How to lose and find yourself in words | University of Nottingham
Come along and hear the inside story of the BBC National Short Story Award with radio editor and producer Di Speirs, author Jon McGregor, Director of the Nottingham UNESCO City of Literature, Sandy Mahal and a surprise guest! The panel will explore how to lose and find yourself in words, discussing the special power in short stories to capture the imagination of the reader.
Join one of the curators for a guided tour of the Manuscripts and Special Collections’ City of Literature exhibition Collected Words. Hear some of the stories behind the unique archives, manuscripts and rare printed books on display. Learn why DH Lawrence’s Pansies had to be smuggled into the country, discover the writings of Margaret Cavendish of Welbeck Abbey, the world’s first female science-fiction author known as ‘Mad Madge’, and view a masterpiece of medieval poetry.
Nottingham-born Geoffrey Trease was a successful 20th-century writer of historical fiction for children. This workshop will re-exam the impact of Trease through two of his books, his very first book, Bows Against the Barons (1934) and Tales out of School (1949). Both are radical books in their very own way: Bows Against the Barons is an early depiction of Robin Hood as a radical anti-establishment leader in the shape of Wat Tyler, and Tales out of School challenges ideas about the role of fiction in the education of young readers.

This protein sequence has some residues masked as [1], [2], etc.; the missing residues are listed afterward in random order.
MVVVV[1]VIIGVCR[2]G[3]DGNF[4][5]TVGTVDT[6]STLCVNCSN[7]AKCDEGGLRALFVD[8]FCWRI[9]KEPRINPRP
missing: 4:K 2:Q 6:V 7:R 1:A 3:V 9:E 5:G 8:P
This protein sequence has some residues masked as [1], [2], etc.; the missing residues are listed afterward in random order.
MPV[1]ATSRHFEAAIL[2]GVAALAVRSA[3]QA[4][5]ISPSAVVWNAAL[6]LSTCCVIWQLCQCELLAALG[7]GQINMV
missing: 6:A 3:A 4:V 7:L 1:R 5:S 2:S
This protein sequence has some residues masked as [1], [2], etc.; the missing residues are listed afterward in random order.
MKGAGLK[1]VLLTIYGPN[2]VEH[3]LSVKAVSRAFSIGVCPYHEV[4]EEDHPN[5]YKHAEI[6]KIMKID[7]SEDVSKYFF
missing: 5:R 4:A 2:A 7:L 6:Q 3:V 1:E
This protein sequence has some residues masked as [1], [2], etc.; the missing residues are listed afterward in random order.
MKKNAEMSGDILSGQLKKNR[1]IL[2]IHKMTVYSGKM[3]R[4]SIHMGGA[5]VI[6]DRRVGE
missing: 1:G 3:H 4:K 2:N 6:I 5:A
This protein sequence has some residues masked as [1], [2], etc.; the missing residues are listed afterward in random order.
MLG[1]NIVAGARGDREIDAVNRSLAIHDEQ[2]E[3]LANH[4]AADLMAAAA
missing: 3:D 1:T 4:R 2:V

Calling all men! Join a cafe drop-in session to tell your thoughts about food. Talk openly and contribute a few words, sentences or images to a storyboard to encourage a wider conversation and raise awareness of men’s concerns about weight, body shape, diet, exercise, over- or under-eating. This is a drop-in for men of all ages, ethnic groups and backgrounds. Further information for those who want it will be available at the cafe.
Come along to a creative writing workshop to explore what it means to be multilingual. The morning session ‘If I can find the words’ invites participants to think about what they can and can’t yet say in their languages, and what is important for them to say. In the afternoon workshop, ‘What has it got in its pockets?’, participants will write in their own language about what they find in their pockets.
Come along to explore and create stories about migrants to the East Midlands over a thousand years ago. Men, women and children from Scandinavia settled across the region in the Viking Age (AD 750-1100). Once here, the new residents engaged and interacted with existing communities in farming and trade, while maintaining aspects of their own culture such as language, dress and religion. Today their traces can be seen in the place-names of the East Midlands, and in the objects they brought with them and used here that survive until today
Come and try your hand on the old exchange, reminisce over the Mickey Mouse character telephone, or listen out for ghostly voices on the wires. Exploring the different voices that have been lost or found down the line, ‘Switchboard’ is a 3-part series of events exploring the literary legacy of the telephone. ‘Switchboard I’ will explore the cultural history of the telephone and inspire and support writers of all levels in the production of new creative work. Participants will also have the chance to share their work at ‘Switchboard III’, a live literary event on 23 November